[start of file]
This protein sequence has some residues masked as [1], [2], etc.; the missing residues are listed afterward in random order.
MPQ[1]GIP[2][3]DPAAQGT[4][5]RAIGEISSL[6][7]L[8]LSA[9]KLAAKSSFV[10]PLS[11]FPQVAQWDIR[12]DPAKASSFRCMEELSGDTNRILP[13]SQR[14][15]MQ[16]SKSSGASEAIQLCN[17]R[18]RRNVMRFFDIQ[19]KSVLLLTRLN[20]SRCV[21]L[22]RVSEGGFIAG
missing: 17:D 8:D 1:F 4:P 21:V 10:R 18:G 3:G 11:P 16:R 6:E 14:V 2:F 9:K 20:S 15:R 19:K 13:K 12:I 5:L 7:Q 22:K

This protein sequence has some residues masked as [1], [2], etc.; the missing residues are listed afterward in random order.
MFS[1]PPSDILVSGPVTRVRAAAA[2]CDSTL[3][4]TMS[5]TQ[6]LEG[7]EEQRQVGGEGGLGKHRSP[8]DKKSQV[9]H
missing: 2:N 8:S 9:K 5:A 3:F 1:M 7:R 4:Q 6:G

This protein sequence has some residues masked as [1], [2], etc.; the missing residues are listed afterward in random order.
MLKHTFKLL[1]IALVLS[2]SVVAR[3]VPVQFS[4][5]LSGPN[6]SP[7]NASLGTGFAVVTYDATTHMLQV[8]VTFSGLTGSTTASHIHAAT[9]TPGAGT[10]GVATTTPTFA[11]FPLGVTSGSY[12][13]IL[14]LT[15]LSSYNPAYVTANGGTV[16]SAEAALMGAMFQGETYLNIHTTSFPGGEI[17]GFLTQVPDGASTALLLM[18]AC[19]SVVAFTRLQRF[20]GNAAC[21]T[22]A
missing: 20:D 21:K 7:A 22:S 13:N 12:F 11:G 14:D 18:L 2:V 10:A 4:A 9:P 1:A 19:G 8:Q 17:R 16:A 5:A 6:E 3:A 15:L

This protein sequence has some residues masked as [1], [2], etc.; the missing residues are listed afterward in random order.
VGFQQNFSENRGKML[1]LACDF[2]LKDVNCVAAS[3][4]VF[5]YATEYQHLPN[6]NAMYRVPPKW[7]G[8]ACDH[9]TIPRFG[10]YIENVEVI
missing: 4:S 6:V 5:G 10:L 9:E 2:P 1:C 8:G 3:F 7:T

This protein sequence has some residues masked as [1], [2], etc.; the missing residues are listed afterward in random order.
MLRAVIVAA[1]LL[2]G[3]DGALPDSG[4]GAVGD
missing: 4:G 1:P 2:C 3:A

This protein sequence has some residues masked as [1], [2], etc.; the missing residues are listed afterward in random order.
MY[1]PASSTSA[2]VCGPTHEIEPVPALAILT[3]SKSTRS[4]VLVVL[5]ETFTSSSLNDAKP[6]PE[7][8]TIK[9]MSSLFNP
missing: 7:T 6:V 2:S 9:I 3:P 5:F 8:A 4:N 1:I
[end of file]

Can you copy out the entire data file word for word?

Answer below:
This protein sequence has some residues masked as [1], [2], etc.; the missing residues are listed afterward in random order.
MPQ[1]GIP[2][3]DPAAQGT[4][5]RAIGEISSL[6][7]L[8]LSA[9]KLAAKSSFV[10]PLS[11]FPQVAQWDIR[12]DPAKASSFRCMEELSGDTNRILP[13]SQR[14][15]MQ[16]SKSSGASEAIQLCN[17]R[18]RRNVMRFFDIQ[19]KSVLLLTRLN[20]SRCV[21]L[22]RVSEGGFIAG
missing: 17:D 8:D 1:F 4:P 21:V 10:R 18:G 3:G 11:P 16:R 6:E 14:V 2:F 9:K 20:S 15:R 19:K 13:K 12:I 5:L 7:Q 22:K

This protein sequence has some residues masked as [1], [2], etc.; the missing residues are listed afterward in random order.
MFS[1]PPSDILVSGPVTRVRAAAA[2]CDSTL[3][4]TMS[5]TQ[6]LEG[7]EEQRQVGGEGGLGKHRSP[8]DKKSQV[9]H
missing: 2:N 8:S 9:K 5:A 3:F 1:M 7:R 4:Q 6:G

This protein sequence has some residues masked as [1], [2], etc.; the missing residues are listed afterward in random order.
MLKHTFKLL[1]IALVLS[2]SVVAR[3]VPVQFS[4][5]LSGPN[6]SP[7]NASLGTGFAVVTYDATTHMLQV[8]VTFSGLTGSTTASHIHAAT[9]TPGAGT[10]GVATTTPTFA[11]FPLGVTSGSY[12][13]IL[14]LT[15]LSSYNPAYVTANGGTV[16]SAEAALMGAMFQGETYLNIHTTSFPGGEI[17]GFLTQVPDGASTALLLM[18]AC[19]SVVAFTRLQRF[20]GNAAC[21]T[22]A
missing: 20:D 21:K 7:A 22:S 13:N 12:F 11:G 14:D 18:L 2:V 10:A 4:A 9:P 1:A 19:G 8:Q 17:R 16:A 5:A 6:E 3:A 15:L

This protein sequence has some residues masked as [1], [2], etc.; the missing residues are listed afterward in random order.
VGFQQNFSENRGKML[1]LACDF[2]LKDVNCVAAS[3][4]VF[5]YATEYQHLPN[6]NAMYRVPPKW[7]G[8]ACDH[9]TIPRFG[10]YIENVEVI
missing: 4:S 6:V 5:G 10:L 9:E 2:P 1:C 8:G 3:F 7:T

This protein sequence has some residues masked as [1], [2], etc.; the missing residues are listed afterward in random order.
MLRAVIVAA[1]LL[2]G[3]DGALPDSG[4]GAVGD
missing: 4:G 1:P 2:C 3:A

This protein sequence has some residues masked as [1], [2], etc.; the missing residues are listed afterward in random order.
MY[1]PASSTSA[2]VCGPTHEIEPVPALAILT[3]SKSTRS[4]VLVVL[5]ETFTSSSLNDAKP[6]PE[7][8]TIK[9]MSSLFNP
missing: 7:T 6:V 2:S 9:I 3:P 5:F 8:A 4:N 1:I